logobyline

twitter   facebook   cfyj donate   amazon smile instagramlogo

Juvenile Justice News

ARKANSAS: Skipping no crime

Sen. Tom Cotton, R-Ark., alone stands in the way of an opportunity for our country to stop the socially and financially costly practice of incarcerating children for skipping school and running away from home. These behaviors, known as status offenses, are petitioned as a Family in Need of Services case in Arkansas and are illegal only because the youth has not yet reached 18. 

Attorney Jeree Thomas joins the Campaign for Youth Justice

Jeree Thomas has joined the Campaign for Youth Justice in Washington, DC as the organization’s new policy director. As policy director Thomas will manage the organization’s policy development, conduct policy analysis, and provide support to the campaign’s partners at the state level. 

Attorney says Michigan isn't doing enough to protect teens in prison (Michigan Radio)

If you are a 17-year-old and you break a law here in Michigan, you’re going to be tried as an adult. Michigan is one of nine states that tries 17-year-olds as adults. And virtually every state allows prosecutors or judges to pursue sentencing of a 17-year-old as an adult in specific cases.Once these teens are in the adult prison population, they face the distinct prospect of being raped. The horrible stories of teens being sexually assaulted led Congress to pass a law called the Prison Rape Elimination Act.

Author, Activist Dwayne Betts to Speak About Social Justice at University of Wisconsin – La Crosse

Reginald Dwayne Betts knows how hard it is to overcome the odds. They keynote speaker for the La Crosse Reads program participated in a carjacking at age 16 and landed a nine-year prison sentence.

Bill Allowing Officials To Visit Florida's Juvenile Justice Facilities Heads To House Floor

A bill allowing certain Florida officials to make announced and unannounced visits to the state’s juvenile justice facilities is now heading to the House floor.

Bill designed to reduce juvenile population in adult jails gets first-round approval from Mo. Senate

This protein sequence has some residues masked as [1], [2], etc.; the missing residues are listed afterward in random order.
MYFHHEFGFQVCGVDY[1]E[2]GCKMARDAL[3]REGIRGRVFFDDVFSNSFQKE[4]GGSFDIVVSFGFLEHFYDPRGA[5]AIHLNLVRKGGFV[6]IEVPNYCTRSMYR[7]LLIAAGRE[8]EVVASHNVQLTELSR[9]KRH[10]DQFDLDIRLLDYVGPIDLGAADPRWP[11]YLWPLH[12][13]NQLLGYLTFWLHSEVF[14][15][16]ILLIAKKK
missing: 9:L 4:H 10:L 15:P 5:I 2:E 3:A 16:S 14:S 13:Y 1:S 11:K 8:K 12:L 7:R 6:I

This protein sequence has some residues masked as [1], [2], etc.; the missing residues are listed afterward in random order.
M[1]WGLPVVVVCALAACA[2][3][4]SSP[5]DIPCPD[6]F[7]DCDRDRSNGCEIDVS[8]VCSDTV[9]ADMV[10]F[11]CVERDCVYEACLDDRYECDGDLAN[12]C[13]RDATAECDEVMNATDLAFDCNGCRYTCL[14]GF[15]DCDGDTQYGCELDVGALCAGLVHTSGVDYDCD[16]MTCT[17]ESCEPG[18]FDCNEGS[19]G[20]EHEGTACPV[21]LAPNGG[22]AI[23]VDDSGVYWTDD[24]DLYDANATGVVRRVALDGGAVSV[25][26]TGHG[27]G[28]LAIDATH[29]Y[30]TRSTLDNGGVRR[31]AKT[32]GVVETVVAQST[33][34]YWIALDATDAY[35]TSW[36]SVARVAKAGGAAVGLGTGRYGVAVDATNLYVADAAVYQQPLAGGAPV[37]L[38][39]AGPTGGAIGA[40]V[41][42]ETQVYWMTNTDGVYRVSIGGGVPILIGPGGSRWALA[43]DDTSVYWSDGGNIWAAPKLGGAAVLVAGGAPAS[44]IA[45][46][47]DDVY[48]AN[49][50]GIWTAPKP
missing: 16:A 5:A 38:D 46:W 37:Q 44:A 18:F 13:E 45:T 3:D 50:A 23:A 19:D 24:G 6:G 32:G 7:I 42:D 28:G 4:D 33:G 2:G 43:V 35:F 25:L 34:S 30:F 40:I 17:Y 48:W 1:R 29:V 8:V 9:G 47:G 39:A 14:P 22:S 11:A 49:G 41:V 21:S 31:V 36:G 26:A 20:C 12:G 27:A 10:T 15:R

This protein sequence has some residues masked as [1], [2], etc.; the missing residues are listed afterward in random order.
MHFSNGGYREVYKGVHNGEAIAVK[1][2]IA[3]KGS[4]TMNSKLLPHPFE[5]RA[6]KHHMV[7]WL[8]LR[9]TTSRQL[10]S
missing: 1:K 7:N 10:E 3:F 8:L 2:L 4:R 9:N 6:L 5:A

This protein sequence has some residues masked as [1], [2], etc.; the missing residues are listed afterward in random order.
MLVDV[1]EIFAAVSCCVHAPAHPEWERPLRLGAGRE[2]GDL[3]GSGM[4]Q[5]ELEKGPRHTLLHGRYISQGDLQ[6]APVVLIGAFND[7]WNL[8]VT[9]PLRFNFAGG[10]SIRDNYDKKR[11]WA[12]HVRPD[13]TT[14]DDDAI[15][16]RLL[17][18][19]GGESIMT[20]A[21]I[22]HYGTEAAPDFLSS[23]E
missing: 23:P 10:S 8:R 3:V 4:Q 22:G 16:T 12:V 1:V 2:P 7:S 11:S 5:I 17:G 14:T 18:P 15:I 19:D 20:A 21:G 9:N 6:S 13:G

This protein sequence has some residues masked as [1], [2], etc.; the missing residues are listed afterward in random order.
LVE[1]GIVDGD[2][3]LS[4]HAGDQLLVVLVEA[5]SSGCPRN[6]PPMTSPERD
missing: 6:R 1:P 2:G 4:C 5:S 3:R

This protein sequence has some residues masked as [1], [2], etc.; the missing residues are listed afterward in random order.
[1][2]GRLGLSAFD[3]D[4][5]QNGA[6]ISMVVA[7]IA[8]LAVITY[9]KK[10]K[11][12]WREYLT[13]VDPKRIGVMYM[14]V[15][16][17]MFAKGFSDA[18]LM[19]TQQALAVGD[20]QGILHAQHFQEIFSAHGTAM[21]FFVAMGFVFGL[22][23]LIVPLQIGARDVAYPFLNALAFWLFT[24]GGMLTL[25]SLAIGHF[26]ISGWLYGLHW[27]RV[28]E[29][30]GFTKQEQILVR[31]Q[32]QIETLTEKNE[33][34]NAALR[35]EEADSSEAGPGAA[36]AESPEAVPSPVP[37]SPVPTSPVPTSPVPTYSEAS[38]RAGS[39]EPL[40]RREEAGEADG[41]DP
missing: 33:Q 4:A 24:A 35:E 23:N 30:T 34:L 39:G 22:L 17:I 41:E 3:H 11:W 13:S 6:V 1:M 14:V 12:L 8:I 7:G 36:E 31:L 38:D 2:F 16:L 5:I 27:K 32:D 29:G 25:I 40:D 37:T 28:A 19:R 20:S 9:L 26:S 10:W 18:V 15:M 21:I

The Missouri Senate has given initial approval to a bill that raises the age to be tried as an adult from 17 to 18.

Bill to 'Raise the Age' of juvenile crime to 18 nears final step on legislative trail

Seventeen-year-olds arrested for nonviolent crimes would be tried and imprisoned under the juvenile justice system under a measure that moved one step closer to becoming law Wednesday. Senate Bill 324 would reduce crime and save the state money by raising the legal definition of a delinquent from 17 to 18, supporters told the House Committee on the Administration of Criminal Justice, which approved the measure without objection. SB324, which already has won Senate passage, now goes to the full House. It is one of the legislative priorities of Gov. John Bel Edwards.

Bill to Raise the Age heads to governor

A bill that aims to raise the age of prosecuting an individual as an adult is headed to the governor's desk for signature. SB 324, proposed by Sen. J.P. Morrell, D-New Orleans, on Sunday passed through the Senate by a vote of 33-4. The bill passed through the House June 2 with a vote of 97-3, which sent it back to the Senate for concurrence. 

Black Girls Are 7 Times More Likely To Be Suspended Than White Girls: Report

A new report is further confirming the racial biases black girls face in school when it comes to being disciplined. 

Black Kids Are 5 Times Likelier Than White Kids to Be Locked Up

Since 2001, the number of kids in detention has dropped by more than half across the country—a seemingly decisive victory for juvenile-justice reformers. But digging into the numbers reveals a much bleaker picture. 

Black Youth Are Disproportionately Sentenced to Juvenile Life Without Parole

America is the only country in the world that allows life sentences without the possibility of parole for people under the age of 18.

BOP and Private Prisons: Minor Implications for Juvenile Justice (for Now)

When President Obama announced in August that the Bureau of Prisons (BOP) would move away from contracting with for-profit correctional companies, Youth Services Insider speculated that the actual prospect of that was entirely contingent on the next president.

Break, Don’t Remake, the Youth Prison Mold

Once is an incident, twice is a coincidence, three times is a pattern. The old saying doesn’t give a new label to a fourth or fourteenth occurrence. A pattern is a pattern, and it will repeat itself until it is extinguished. In juvenile justice, the pattern is reprehensible. 

Bronx Freedom Fund Wants to Bail Out Young People Before School Starts

 For many teenagers, going back to school means sharp pencils, fresh sneakers, and a stylish new backpack, but for the ones imprisoned on Rikers Island, it represents something they don't currently have: freedom. 

Budget Deal to End Adult Prosecution of North Carolina Teens

North Carolina appears ready to give up being one of the only states that automatically prosecutes 16- and 17-year-olds as adults for crimes.

<<  1 2 [34 5 6 7  >>